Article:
Young students looking for part-time summer jobs could end up becoming victims of forced prostitution as deceitful job ads fill newspapers, civic groups warned yesterday.
The groups conducted a survey of four of the leading Chinese-language newspapers on June 29, just days before the summer vacation began.
They found a total of 1,959 classified ads they suspected might be a front for recruiting prostitutes, Mennonite Good Shepherd Center director Chen Chai-hui (
"Newspapers ... are a good source for job hunters, but if there are traps in these ads, young girls may fall for them," Chen said.
The survey found Taipei County to have the highest number of such ads, followed by Taoyuan County and Taipei City, which tied for second, Chen said.
Chen urged students to pay attention to certain items in the ads that may hint that the job is in the sex industry.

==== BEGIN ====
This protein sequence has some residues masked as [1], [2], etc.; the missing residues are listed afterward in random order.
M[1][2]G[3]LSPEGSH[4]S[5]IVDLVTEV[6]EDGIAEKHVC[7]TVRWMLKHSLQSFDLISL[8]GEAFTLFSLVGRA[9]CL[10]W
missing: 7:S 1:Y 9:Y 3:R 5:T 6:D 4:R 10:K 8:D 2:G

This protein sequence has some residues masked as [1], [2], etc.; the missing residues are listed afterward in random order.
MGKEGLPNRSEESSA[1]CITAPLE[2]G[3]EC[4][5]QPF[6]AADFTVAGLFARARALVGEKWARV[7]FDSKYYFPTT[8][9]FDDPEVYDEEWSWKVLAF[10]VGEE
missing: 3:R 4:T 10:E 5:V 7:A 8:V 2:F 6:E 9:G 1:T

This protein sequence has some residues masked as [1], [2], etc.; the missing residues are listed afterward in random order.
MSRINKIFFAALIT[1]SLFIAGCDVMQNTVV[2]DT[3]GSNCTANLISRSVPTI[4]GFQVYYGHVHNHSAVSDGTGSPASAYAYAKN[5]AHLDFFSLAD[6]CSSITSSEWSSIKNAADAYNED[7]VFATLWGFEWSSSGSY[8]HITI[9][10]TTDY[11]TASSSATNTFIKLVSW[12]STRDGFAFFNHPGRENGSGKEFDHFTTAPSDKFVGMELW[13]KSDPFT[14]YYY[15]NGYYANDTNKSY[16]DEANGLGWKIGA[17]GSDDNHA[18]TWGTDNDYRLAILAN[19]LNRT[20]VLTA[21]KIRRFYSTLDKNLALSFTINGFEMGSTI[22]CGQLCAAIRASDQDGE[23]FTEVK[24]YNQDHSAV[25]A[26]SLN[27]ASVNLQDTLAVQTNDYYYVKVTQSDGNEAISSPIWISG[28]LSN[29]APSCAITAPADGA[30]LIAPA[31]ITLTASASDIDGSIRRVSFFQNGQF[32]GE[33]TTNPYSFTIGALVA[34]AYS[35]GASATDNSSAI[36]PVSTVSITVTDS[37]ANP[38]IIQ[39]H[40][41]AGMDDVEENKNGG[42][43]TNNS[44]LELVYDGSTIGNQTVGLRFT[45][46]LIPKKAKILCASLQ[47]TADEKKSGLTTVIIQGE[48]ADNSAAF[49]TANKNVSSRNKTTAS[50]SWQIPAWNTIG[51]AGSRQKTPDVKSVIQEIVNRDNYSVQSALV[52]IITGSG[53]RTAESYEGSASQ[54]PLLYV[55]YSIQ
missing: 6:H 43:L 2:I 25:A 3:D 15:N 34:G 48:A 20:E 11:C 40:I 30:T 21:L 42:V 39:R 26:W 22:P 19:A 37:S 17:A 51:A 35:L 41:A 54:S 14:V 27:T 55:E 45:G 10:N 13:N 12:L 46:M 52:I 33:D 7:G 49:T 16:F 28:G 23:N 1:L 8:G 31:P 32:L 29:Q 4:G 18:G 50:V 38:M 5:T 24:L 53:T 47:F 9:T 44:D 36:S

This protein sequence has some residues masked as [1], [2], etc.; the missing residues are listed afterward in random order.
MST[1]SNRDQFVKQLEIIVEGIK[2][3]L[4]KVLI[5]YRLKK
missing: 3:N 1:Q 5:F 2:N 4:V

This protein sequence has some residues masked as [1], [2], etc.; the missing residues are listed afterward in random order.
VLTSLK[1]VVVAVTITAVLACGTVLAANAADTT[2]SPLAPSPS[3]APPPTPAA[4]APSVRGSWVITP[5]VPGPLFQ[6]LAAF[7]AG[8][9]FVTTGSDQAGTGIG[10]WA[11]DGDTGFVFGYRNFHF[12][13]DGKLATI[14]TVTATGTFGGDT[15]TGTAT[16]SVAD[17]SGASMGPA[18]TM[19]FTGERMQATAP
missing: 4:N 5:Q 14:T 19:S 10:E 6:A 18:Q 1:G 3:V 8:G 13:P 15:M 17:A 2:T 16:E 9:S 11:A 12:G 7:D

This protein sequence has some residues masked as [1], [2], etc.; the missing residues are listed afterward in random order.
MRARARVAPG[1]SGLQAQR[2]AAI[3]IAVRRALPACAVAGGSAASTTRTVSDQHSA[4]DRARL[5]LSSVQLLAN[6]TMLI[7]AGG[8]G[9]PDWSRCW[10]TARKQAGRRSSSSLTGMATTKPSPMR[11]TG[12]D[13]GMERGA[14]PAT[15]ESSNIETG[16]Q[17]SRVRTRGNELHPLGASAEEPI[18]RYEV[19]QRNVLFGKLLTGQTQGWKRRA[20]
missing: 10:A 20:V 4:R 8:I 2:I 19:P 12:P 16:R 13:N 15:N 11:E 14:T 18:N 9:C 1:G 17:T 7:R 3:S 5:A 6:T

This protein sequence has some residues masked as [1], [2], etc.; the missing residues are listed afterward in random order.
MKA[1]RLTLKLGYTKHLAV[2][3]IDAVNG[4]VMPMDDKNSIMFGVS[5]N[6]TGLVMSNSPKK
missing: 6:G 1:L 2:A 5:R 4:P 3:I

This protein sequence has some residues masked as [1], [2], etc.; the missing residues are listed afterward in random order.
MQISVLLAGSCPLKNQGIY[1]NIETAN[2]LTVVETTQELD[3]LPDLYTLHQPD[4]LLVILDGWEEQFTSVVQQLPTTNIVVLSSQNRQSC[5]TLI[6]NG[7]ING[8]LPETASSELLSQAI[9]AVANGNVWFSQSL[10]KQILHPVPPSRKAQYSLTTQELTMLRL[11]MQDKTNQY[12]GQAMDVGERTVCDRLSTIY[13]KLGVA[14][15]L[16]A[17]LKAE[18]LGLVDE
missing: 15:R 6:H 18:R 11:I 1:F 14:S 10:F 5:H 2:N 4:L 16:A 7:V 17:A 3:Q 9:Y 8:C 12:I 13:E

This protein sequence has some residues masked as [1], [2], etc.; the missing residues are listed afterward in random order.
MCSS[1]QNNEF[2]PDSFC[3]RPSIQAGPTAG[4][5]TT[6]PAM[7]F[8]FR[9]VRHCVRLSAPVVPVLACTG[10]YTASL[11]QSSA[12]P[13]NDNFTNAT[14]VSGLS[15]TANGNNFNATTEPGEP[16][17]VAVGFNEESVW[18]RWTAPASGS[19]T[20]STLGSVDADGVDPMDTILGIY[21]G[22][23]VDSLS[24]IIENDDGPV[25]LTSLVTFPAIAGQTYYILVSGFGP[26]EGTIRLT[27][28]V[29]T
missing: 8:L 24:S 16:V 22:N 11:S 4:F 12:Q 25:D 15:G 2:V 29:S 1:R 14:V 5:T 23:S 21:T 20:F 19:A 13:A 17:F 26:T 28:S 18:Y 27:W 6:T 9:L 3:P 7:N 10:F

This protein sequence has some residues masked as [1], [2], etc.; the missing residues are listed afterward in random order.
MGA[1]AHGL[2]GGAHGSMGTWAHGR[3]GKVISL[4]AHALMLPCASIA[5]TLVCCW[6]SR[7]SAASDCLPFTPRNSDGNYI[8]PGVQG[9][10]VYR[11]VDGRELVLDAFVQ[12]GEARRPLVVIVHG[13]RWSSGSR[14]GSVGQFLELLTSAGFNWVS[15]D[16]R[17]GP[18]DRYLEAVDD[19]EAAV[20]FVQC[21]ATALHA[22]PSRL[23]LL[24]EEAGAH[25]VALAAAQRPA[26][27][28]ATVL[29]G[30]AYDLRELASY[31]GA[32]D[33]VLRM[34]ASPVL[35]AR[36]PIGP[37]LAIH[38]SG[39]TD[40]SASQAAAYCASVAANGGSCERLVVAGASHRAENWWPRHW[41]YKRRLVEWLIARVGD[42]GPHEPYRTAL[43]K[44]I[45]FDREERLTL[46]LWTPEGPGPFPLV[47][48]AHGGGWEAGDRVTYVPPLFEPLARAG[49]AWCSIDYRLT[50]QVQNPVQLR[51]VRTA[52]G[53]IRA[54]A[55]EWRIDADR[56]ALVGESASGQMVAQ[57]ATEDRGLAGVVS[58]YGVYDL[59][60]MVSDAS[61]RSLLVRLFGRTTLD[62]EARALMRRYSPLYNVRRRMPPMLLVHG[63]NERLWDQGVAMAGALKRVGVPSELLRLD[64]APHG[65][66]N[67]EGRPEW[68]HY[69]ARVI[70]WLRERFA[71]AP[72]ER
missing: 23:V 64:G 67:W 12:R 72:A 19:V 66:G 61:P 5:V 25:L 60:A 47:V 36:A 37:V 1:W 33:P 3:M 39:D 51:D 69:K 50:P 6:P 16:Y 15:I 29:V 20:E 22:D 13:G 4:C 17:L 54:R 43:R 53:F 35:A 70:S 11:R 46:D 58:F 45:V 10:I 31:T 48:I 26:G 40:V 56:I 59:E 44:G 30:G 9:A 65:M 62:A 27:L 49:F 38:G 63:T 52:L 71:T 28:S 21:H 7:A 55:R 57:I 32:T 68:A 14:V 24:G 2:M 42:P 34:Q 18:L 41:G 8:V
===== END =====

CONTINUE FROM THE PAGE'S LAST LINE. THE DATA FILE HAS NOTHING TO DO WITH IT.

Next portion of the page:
"Most of these ads offer unreasonablely high salaries, loans to job hunters, do not specify job titles, or only give phone numbers and no addresses," Chen said.
Garden of Hope Foundation director Chi Hui-jung (
"The Government Information Office [GIO] requires employers to provide addresses in job ads, so ads without addresses should be rejected," Chi said.
Chi also urged local government information departments to pay closer attention to irregularities in employment ads.
Women's Rescue Foundation executive director Fran Gau (
Lawmakers attending yesterday's press conference vowed to increase their efforts to fight child prostitution, but said there were still some loopholes in the law.
Chinese Nationalist Party (KMT) Legislator Yang Li-huan (
Democratic Progressive Party Legislator Huang Sue-ying (黃淑英) said teaching appropriate values to students could also help to resolve the problem.